Videoray - News - March 13, 2004
Crews Recover Taxi Boat's Roof;
Search For Victims Continues
BALTIMORE -- Crews have recovered a significant
portion of the taxi boat that capsized in the
Inner Harbor last weekend.
Baltimore City Fire Department Chief William
Goodwin announced Friday just before 2 p.m. that
crews have recovered the entire covering of the
taxi boat, which is made of metal and glass.
Goodwin said though they haven't found the three
passengers missing since the tragedy, the find
is "the next best thing" and it's "the
most significant find of the week."
He said they located the 25-feet-long and 8-feet-wide
structure using sonar equipment and verified its
identity with a robotic camera (picutred, left).
With that image, officials were able to read advertisements
on the structure and other writing, Goodwin said.
A barge equipped with a crane (pictured, below
right) arrived at the scene later the same afternoon
to raise the structure as soon as possible so
that the National Transportation Safety Board
Search and rescue teams Friday began their seventh
day searching by fighting the weather, the difficult
conditions of the harbor and their own frustration
and discouragement. Rescue crews will continue
to survey the vicinity of where the structure
"We have potentially six important objects
that we definitely want to look at," Goodwin
Baltimore City Fire Department spokesman Kevin
Cartwright said the weather -- windy and cold
with high, choppy waves -- was working against
the rescue effort.
He said the murky waters and debris strewn floor
made for slow-going.
The structure was found near the Lehigh Cement
Building, in the northern part of the harbor,
Goodwin said. Though much of that area has not
yet been searched, crews will continue a widespread
search into Friday night, according to Goodwin.
"It is with great emphasis that we hope,
as we continue to pinpoint the track of the boat,
and now with recovering more and more pieces,
by all rules of the path and other rescues we've
been on, we will continue to hone in on the area
[to search]," Goodwin said.
The fire chief explained the process crews are
using to search. He said crews are working to
first locate targets, verify targets, then have
remote-operated vehicle from the Tyco ship grab
hold of the object for a diver to retrieve.
The search crews desperately want to achieve
closure for the families of the missing passengers
-- a young couple who had hoped to marry and a
6-year-old boy from Virginia.
Cartwright said crews planned to begin Friday's
search by using a remote controlled, underwater
robot camera operated by the Navy to get clearer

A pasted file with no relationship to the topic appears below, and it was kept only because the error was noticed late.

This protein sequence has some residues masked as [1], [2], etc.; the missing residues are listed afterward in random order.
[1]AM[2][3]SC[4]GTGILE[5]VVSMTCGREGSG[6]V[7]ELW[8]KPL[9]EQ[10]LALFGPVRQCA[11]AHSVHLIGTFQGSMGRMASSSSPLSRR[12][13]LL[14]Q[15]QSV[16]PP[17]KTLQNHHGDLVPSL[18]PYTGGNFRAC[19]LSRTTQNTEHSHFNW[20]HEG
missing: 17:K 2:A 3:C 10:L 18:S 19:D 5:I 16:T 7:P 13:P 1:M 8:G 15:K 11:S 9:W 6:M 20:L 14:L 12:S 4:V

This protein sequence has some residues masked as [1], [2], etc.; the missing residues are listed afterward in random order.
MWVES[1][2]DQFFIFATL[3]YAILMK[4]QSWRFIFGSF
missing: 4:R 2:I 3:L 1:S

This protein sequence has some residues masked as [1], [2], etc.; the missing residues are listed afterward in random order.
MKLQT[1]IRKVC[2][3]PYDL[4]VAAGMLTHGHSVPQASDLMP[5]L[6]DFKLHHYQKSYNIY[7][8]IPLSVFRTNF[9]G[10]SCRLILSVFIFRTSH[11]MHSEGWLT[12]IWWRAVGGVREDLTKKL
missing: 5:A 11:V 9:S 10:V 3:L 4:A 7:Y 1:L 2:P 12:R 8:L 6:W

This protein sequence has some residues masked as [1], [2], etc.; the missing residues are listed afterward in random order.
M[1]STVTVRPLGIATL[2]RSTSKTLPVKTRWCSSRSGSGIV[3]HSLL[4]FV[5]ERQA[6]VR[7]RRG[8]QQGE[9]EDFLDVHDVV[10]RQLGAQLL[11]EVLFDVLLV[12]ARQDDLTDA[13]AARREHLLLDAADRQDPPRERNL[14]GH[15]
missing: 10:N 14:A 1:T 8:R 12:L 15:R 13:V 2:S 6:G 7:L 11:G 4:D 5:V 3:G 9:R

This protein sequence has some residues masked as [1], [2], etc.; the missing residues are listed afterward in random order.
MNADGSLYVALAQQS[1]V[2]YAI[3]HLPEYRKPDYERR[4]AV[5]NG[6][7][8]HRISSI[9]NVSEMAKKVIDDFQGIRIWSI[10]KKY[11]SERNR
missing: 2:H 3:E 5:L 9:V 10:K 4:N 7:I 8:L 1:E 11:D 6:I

images of 14 objects identified by a remote controlled
The plan is to narrow those possibilities into
probabilities before sending divers into the water
for a closer look, Cartwright said.
"To dive for every object that is identified
is time consuming and more likely to stress our
divers physically and psychologically," said
Missing are Corinne Schillings and Andrew Roccella,
both 26, of Alexandria, Va. and Daniel Bentrem,
of Harrisonburg, Va.
The missing were among 25 people aboard the Seaport
Taxi when it flipped Saturday near historic Fort
McHenry in a sudden storm with wind gusts reaching
55 mph. The 36-foot pontoon boat was equipped
with lifejackets, but passengers are not required
to wear them.
Roccella and Corinne J. Schillings, 26, of Alexandria,
Va., planned to marry. They were on the water
taxi ride with all four of their parents, who
One person remained hospitalized Thursday: 8-year-old
Sarah Bentrem of Harrisonburg, Va. She was in
critical condition at University of Maryland Medical
Center, a hospital spokeswoman said. Sarah is
the sister of the missing 6-year-old boy, Daniel.
They rode the water taxi with their parents and
In addition to the three missing passengers,
who are presumed dead, two others passengers have
Lisa Pierce, 34, of Lyndhurst, N.J., died at
Harbor Hospital in Baltimore, according to one
of her mother's bosses. JoAnn Pierce, 62, of Vineland,
N.J., died Saturday.
Diver Kenneth Hydt said the search has been "pretty
"We want to bring closure to the families,"
said the 38-year-old who spent Thursday inspecting
six objects crews had hoped were the missing passengers.
But those objects turned out to be trees, lumber
and dirt after closer inspection.
The rescue effort has been aided by a remote-controlled
sub, used by Tyco Corp. to help lay communications
cables in the Atlantic Ocean, measures the shape,
size and density of objects.
A Tyco crew gives instructions to divers in the
water, telling them when to make turns. Divers
also have communication with their boat.
Cartwright said the sub will remain part of the
search until the bodies are recovered or the effort
is called off.
A spokeswoman with Seaport Taxi said their water
taxis are not operating again Friday, out of deference
to the families of those missing in last week's
accident. The spokeswoman said the decision about
when to resume operations will be made on a day-to-day